Pulmonary Thromboembolism - PE - Evaluation Pathway
Step 1: Pathway Entry
Patients with symptoms, signs and risk factors for a PE should enter the PE evaluation pathway. At this time they should also be discussed with a senior ED doctor.
Symptoms of PE
- Dyspnoea (especially if sudden and unexplained)
- Chest pain (especially if pleuritic)
- Non-productive cough
- Syncope, presyncope
- Leg pain or swelling
Signs of PE
- Tachypnoea (RR >16/min)
- Tachycardia (HR >100bpm)
- Clinical signs of a DVT
- Hypoxia (SpO2 <95%)
Risk Factors for PE
- Recent major trauma (within 1 month)
- Recent immobility (within 1 month)
- Recent surgery (within 1 month)
- Recent lower limb fracture (within 1 month)
- Hypercoagulable states (e.g. Protein C or S deficiency, antiphospholipid syndrome)
- Active malignancy (or treatment within 6 months)
- Exogenous oestrogen use
- Prior DVT/PE
- >80 years of age
Step 2: Is the Patient Stable?
Triage and initial assessment focusing on respiratory and circulatory stability.
- Rarely an issue.
- Assess and address patency, protection or ventilation requirements in a standard fashion.
- Standard assessment of respiratory rate, oxygen saturations and respiratory work and effort.
- Provision of supplemental oxygen.
- Consider respiratory support with Non Invasive or Invasive Ventilation as required.
- Standard assessment of pulse, blood pressure, and capillary refill time.
- Early ECG and cardiovascular monitoring.
- Establishment of intravenous access.
- Consider circulatory support with volume resuscitation, rhythm control and adrenaline if inotropic support is required.
Haemodynamic Instability in PE:
- SBP <90mmHg.
Consideration of alternative life-threatening diagnoses with similar symptoms including:
- Aortic Dissection
- Tension Pneumothorax
- Oesophageal Rupture (Boerhaave Syndrome)
- Ectopic Pregnancy.
Specific management in the haemodynamically unstable PE patient is a time critical emergency requiring immediate senior ED doctor involvement and will be considered under Step 8: Treatment.
Step 3: Detailed Initial Assessment
In the stable patient a thorough assessment is the next step including:
- Detailed History – including all risk factors for PE and alternative life-threatening diagnoses
- Detailed Examination – focusing on signs and symptoms of PE and alternative life-threatening diagnoses
- +/- V/ABG
- Appropriate use of bedside ultrasound (if accredited) – including BELS, AAA, Lung, E-FAST scans.
This assessment will not allow a definitive diagnosis but will influence your assessment of probability of the diagnosis of PE.
If an alternative diagnosis is made at this time then the further steps down the pathway can be curtailed and appropriate treatment for the alternative diagnosis commenced.
Step 4: Determine the Pre-Test Probability (PTP) of PE using the Wells Score
The Wells Score
Categorisation of the Wells Score (three-tier)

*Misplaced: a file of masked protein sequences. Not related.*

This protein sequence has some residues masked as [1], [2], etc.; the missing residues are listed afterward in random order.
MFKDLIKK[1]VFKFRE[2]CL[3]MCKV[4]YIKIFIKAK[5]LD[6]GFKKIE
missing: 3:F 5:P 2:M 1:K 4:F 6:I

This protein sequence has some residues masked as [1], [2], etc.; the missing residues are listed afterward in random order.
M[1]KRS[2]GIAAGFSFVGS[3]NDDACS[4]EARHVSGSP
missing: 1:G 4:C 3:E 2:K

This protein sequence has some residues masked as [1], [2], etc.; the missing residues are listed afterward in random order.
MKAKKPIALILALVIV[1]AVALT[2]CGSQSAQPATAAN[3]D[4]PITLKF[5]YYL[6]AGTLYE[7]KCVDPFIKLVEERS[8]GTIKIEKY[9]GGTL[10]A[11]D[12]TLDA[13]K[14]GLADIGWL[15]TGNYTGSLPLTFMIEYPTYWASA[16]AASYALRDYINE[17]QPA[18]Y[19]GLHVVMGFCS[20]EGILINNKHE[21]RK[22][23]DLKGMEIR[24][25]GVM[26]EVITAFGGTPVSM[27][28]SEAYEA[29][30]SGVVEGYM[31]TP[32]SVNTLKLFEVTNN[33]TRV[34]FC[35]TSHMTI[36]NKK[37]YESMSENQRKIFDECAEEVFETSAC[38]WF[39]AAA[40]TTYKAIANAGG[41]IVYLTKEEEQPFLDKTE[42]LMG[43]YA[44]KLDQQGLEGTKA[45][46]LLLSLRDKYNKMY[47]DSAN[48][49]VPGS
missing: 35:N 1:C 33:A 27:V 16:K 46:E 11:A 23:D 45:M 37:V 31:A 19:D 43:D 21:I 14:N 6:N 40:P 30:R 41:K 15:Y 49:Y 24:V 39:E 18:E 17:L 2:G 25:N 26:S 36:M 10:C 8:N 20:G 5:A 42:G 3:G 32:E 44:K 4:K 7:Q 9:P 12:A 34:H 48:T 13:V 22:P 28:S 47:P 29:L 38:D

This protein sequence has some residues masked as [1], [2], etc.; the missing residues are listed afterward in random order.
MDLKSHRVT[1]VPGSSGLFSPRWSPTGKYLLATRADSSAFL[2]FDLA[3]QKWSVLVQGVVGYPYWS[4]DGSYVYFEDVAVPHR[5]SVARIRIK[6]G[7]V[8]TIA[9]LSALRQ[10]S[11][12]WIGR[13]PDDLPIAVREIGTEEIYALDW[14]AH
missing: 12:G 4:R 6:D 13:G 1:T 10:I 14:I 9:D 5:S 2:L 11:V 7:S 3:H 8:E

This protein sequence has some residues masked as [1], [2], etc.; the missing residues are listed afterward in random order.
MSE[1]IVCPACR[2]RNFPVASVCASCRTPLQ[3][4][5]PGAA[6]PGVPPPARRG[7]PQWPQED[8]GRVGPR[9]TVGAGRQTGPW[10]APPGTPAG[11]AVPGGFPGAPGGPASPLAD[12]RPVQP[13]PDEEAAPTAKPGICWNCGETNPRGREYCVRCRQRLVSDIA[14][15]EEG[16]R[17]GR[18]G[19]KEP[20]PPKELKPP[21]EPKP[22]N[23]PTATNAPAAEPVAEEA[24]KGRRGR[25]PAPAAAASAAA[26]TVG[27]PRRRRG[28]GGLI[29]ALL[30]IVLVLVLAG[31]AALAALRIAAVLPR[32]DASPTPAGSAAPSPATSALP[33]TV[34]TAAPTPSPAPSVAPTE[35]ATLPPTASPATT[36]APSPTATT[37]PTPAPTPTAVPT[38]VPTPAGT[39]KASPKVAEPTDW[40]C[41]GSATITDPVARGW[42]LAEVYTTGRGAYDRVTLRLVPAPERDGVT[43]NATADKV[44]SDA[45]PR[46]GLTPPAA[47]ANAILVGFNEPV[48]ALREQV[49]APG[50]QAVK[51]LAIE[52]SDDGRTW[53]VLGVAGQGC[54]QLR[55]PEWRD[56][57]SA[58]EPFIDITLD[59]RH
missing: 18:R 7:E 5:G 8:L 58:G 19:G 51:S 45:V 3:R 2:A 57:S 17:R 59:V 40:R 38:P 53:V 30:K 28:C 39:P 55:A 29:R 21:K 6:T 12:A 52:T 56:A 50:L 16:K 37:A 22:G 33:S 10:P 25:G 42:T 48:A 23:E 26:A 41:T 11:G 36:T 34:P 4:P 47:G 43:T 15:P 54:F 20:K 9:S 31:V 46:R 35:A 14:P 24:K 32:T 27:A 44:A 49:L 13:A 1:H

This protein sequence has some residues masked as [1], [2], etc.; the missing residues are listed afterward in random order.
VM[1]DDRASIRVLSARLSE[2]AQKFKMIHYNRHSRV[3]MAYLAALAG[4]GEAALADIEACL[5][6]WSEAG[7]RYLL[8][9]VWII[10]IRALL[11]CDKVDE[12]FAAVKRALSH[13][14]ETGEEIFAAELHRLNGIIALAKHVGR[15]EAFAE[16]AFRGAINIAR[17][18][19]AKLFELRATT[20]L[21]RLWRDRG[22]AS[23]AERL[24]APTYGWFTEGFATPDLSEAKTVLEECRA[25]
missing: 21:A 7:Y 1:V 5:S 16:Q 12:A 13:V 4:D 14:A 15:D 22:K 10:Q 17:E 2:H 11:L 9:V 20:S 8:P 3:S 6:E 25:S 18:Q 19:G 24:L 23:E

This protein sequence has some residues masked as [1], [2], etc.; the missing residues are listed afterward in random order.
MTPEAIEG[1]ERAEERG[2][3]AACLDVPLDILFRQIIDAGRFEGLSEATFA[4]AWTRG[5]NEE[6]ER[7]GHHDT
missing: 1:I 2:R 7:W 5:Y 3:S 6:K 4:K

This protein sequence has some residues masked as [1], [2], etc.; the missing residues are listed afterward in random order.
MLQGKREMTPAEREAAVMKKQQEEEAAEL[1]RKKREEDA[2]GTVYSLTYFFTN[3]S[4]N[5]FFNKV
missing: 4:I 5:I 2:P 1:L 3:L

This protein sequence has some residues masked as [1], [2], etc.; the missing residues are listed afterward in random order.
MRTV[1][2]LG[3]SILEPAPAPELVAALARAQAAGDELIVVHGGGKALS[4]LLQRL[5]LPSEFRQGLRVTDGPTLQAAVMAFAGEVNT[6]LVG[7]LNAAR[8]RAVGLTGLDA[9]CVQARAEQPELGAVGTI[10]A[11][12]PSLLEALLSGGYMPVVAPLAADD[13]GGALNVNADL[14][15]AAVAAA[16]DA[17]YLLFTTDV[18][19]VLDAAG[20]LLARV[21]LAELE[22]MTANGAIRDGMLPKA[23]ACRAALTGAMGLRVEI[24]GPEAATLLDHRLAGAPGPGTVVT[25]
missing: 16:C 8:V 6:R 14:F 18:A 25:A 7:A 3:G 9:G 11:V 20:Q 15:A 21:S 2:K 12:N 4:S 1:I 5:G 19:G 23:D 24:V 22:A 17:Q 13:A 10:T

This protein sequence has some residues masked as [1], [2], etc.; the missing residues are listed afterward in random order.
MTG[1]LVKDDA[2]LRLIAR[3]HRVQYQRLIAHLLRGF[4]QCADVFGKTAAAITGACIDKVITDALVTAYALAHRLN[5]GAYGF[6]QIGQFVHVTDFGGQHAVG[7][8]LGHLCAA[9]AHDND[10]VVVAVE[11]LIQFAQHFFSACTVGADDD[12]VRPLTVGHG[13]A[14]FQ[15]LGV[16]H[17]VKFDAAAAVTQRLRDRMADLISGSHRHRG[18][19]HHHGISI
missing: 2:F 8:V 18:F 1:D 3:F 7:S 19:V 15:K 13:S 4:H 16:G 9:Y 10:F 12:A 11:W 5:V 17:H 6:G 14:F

- Low Probability (1-4%) - 0-1 Points (can use high sensitivity D dimer for rule out)
- Intermediate Probability (16-20%) - 2-6 Points (can use high sensitivity D dimer for rule out)
- High Probability (37.5-60% >/= 7 Points) imaging required
Two-Tier Categorisation of the Wells Score (known as the modified Wells score):
- PE Likely - >4 Points
- PE Unlikely - 0-4 Points (can use high sensitivity D-dimer for rule out)
Step 5: The Pulmonary Embolism Rule out Criteria (PERC)
In those with typical symptom(s) but with a low pre-test probability apply the PERC rule.
- Age <50
- Pulse <100
- No unilateral leg swelling
- No haemoptysis
- No recent trauma or surgery (within 1 month)
- No prior DVT/PE
- No exogenous oestrogen.
Those who are negative for all 8 of the above criteria ( and low risk) are confirmed PERC negative and require no further investigation for PE.
Those who are positive for ≥1 of the above criteria are confirmed PERC positive. They require additional investigation for PE and you should proceed to Step 6.
Step 6: Perform an age-adjusted D-dimer on the PERC positive low probability group and intermediate probability group9
- A negative D-dimer = NO pulmonary embolus. The patient does not require any radiological imaging to assess for a PE and you must now look for alternate diagnosis.
- A positive D-dimer will require radiological testing.
Refer to D-dimer for full explanation on age-adjusted D-dimer levels.
Step 7: Perform Appropriate Radiological test on Positive D-dimer and High Probability Groups
- Low dose CT pulmonary angiogram (CTPA) is the preferred method of diagnosis when it is available and there is no contraindication.
- When low dose CTPA is unavailable or contraindicated a radionucleotide V/Q scan should be considered in patients with a normal CXR, no history of lung disease and age<55. Otherwise a CTPA should be done.
- Contraindications to CTPA include moderate to severe renal disease, previous allergy to contrast or iodine and pregnancy (relative contraindication).
- A bilateral lower limb Doppler Ultrasound is the investigation of choice during pregnancy (see below) or if CTPA and V/Q scans are contraindicated.
Interpretation of CT result
- CTPA positive = PE. Commence treatment. See Step 8: Treatment.
- Negative + low pre-test probability (PTP) = No PE
- Negative + high PTP = No PE. However, further testing may be required (1.5% incidence of venous thromboembolism within 3 weeks)
- Alternate diagnosis discovered = Treat as appropriate
V/Q Scan is the method of investigation if:
- CTPA unavailable
- Contraindications to CTPA (see above)
- Normal CXR, no history of lung disease, age <55
Interpretation of VQ
- Normal Scan = No PE. Consider alternate diagnosis
- Low Probability Scan + Low PTP = No PE. Consider alternate diagnosis
- Low Probability Scan + Intermediate or High PTP = Inconclusive result – Further testing (CTPA) required
- Intermediate Probability Scan = Inconclusive result – Further testing (CTPA) required
- High Probability Scan = PE. Commence treatment. See Step 8: Treatment
It should be noted that the most recent literature suggests that patients with low-risk PE (see recurrent VTE risk), whose home circumstances are adequate can be considered for treatment at home or early discharge as an option over standard discharge (i.e. after first 5 days of treatment). This should be discussed and guided by the treating physician (respiratory, haematology, vascular or general medicine) to make appropriate and evidence based management decisions for your specific clinical setting.